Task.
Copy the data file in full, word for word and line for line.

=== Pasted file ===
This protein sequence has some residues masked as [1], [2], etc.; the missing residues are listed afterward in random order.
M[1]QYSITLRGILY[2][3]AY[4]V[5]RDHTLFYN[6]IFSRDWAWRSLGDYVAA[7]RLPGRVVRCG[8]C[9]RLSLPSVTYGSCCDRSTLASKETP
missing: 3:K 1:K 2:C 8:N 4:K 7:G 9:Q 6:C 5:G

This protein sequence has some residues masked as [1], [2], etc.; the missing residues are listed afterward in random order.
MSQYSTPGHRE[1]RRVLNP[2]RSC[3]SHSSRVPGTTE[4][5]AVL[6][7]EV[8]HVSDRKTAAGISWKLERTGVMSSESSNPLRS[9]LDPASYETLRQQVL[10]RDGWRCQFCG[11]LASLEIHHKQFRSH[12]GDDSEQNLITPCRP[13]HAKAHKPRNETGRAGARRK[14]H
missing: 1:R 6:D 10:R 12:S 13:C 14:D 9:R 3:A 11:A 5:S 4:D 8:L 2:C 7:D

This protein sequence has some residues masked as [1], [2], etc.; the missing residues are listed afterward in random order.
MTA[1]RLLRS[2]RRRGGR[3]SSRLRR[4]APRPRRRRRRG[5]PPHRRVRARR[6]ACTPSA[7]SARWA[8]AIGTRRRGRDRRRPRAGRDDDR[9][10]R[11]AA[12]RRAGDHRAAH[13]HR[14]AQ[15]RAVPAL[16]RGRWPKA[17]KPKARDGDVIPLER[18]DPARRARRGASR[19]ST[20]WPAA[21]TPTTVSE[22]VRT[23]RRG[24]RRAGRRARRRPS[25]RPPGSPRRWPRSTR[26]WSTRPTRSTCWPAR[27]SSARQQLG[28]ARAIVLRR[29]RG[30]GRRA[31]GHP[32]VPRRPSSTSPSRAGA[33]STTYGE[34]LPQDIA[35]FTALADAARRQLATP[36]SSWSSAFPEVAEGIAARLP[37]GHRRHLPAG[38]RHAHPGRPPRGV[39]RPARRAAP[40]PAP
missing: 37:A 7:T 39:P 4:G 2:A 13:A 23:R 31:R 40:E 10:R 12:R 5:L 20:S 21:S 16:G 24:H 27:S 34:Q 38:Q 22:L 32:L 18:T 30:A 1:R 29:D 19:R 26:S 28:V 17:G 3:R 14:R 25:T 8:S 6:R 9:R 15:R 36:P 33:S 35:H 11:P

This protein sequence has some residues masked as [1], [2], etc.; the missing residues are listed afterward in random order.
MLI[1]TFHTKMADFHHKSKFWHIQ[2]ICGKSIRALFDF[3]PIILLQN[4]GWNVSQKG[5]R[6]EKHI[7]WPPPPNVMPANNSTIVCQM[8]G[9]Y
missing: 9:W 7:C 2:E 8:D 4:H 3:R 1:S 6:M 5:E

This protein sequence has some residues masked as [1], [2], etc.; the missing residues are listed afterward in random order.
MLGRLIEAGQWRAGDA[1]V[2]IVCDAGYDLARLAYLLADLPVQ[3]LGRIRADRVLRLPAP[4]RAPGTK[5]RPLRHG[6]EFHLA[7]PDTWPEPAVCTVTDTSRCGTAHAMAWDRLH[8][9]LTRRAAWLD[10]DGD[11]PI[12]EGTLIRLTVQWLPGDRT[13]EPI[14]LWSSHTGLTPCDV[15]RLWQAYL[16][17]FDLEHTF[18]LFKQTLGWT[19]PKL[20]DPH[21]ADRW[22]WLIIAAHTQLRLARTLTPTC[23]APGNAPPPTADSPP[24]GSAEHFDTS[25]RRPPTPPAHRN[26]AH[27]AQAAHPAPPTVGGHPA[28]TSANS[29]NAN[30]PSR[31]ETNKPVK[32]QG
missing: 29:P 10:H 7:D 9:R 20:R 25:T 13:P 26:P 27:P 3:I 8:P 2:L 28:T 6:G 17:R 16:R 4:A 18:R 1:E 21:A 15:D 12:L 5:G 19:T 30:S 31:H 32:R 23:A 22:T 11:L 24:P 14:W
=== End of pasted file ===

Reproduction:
This protein sequence has some residues masked as [1], [2], etc.; the missing residues are listed afterward in random order.
M[1]QYSITLRGILY[2][3]AY[4]V[5]RDHTLFYN[6]IFSRDWAWRSLGDYVAA[7]RLPGRVVRCG[8]C[9]RLSLPSVTYGSCCDRSTLASKETP
missing: 3:K 1:K 2:C 8:N 4:K 7:G 9:Q 6:C 5:G

This protein sequence has some residues masked as [1], [2], etc.; the missing residues are listed afterward in random order.
MSQYSTPGHRE[1]RRVLNP[2]RSC[3]SHSSRVPGTTE[4][5]AVL[6][7]EV[8]HVSDRKTAAGISWKLERTGVMSSESSNPLRS[9]LDPASYETLRQQVL[10]RDGWRCQFCG[11]LASLEIHHKQFRSH[12]GDDSEQNLITPCRP[13]HAKAHKPRNETGRAGARRK[14]H
missing: 1:R 6:D 10:R 12:S 13:C 14:D 9:R 3:A 11:A 5:S 4:D 8:L 2:C 7:D

This protein sequence has some residues masked as [1], [2], etc.; the missing residues are listed afterward in random order.
MTA[1]RLLRS[2]RRRGGR[3]SSRLRR[4]APRPRRRRRRG[5]PPHRRVRARR[6]ACTPSA[7]SARWA[8]AIGTRRRGRDRRRPRAGRDDDR[9][10]R[11]AA[12]RRAGDHRAAH[13]HR[14]AQ[15]RAVPAL[16]RGRWPKA[17]KPKARDGDVIPLER[18]DPARRARRGASR[19]ST[20]WPAA[21]TPTTVSE[22]VRT[23]RRG[24]RRAGRRARRRPS[25]RPPGSPRRWPRSTR[26]WSTRPTRSTCWPAR[27]SSARQQLG[28]ARAIVLRR[29]RG[30]GRRA[31]GHP[32]VPRRPSSTSPSRAGA[33]STTYGE[34]LPQDIA[35]FTALADAARRQLATP[36]SSWSSAFPEVAEGIAARLP[37]GHRRHLPAG[38]RHAHPGRPPRGV[39]RPARRAAP[40]PAP
missing: 37:A 7:T 39:P 4:G 2:A 13:A 23:R 31:R 40:E 10:R 12:R 5:L 20:S 21:S 16:G 24:H 27:S 34:Q 38:Q 22:L 32:L 18:T 30:A 1:R 29:D 19:R 26:S 28:V 17:G 3:R 14:R 25:T 8:S 6:R 9:R 15:R 36:P 33:S 35:H 11:P

This protein sequence has some residues masked as [1], [2], etc.; the missing residues are listed afterward in random order.
MLI[1]TFHTKMADFHHKSKFWHIQ[2]ICGKSIRALFDF[3]PIILLQN[4]GWNVSQKG[5]R[6]EKHI[7]WPPPPNVMPANNSTIVCQM[8]G[9]Y
missing: 9:W 7:C 2:E 8:D 4:H 3:R 1:S 6:M 5:E

This protein sequence has some residues masked as [1], [2], etc.; the missing residues are listed afterward in random order.
MLGRLIEAGQWRAGDA[1]V[2]IVCDAGYDLARLAYLLADLPVQ[3]LGRIRADRVLRLPAP[4]RAPGTK[5]RPLRHG[6]EFHLA[7]PDTWPEPAVCTVTDTSRCGTAHAMAWDRLH[8][9]LTRRAAWLD[10]DGD[11]PI[12]EGTLIRLTVQWLPGDRT[13]EPI[14]LWSSHTGLTPCDV[15]RLWQAYL[16][17]FDLEHTF[18]LFKQTLGWT[19]PKL[20]DPH[21]ADRW[22]WLIIAAHTQLRLARTLTPTC[23]APGNAPPPTADSPP[24]GSAEHFDTS[25]RRPPTPPAHRN[26]AH[27]AQAAHPAPPTVGGHPA[28]TSANS[29]NAN[30]PSR[31]ETNKPVK[32]QG
missing: 29:P 10:H 7:D 9:R 20:R 25:T 13:P 26:P 27:P 3:I 8:P 2:L 28:T 6:G 17:R 16:R 4:A 18:R 1:E 21:A 15:D 12:L 5:G 19:T 30:S 31:H 32:R 23:A 22:T 11:L 24:P 14:W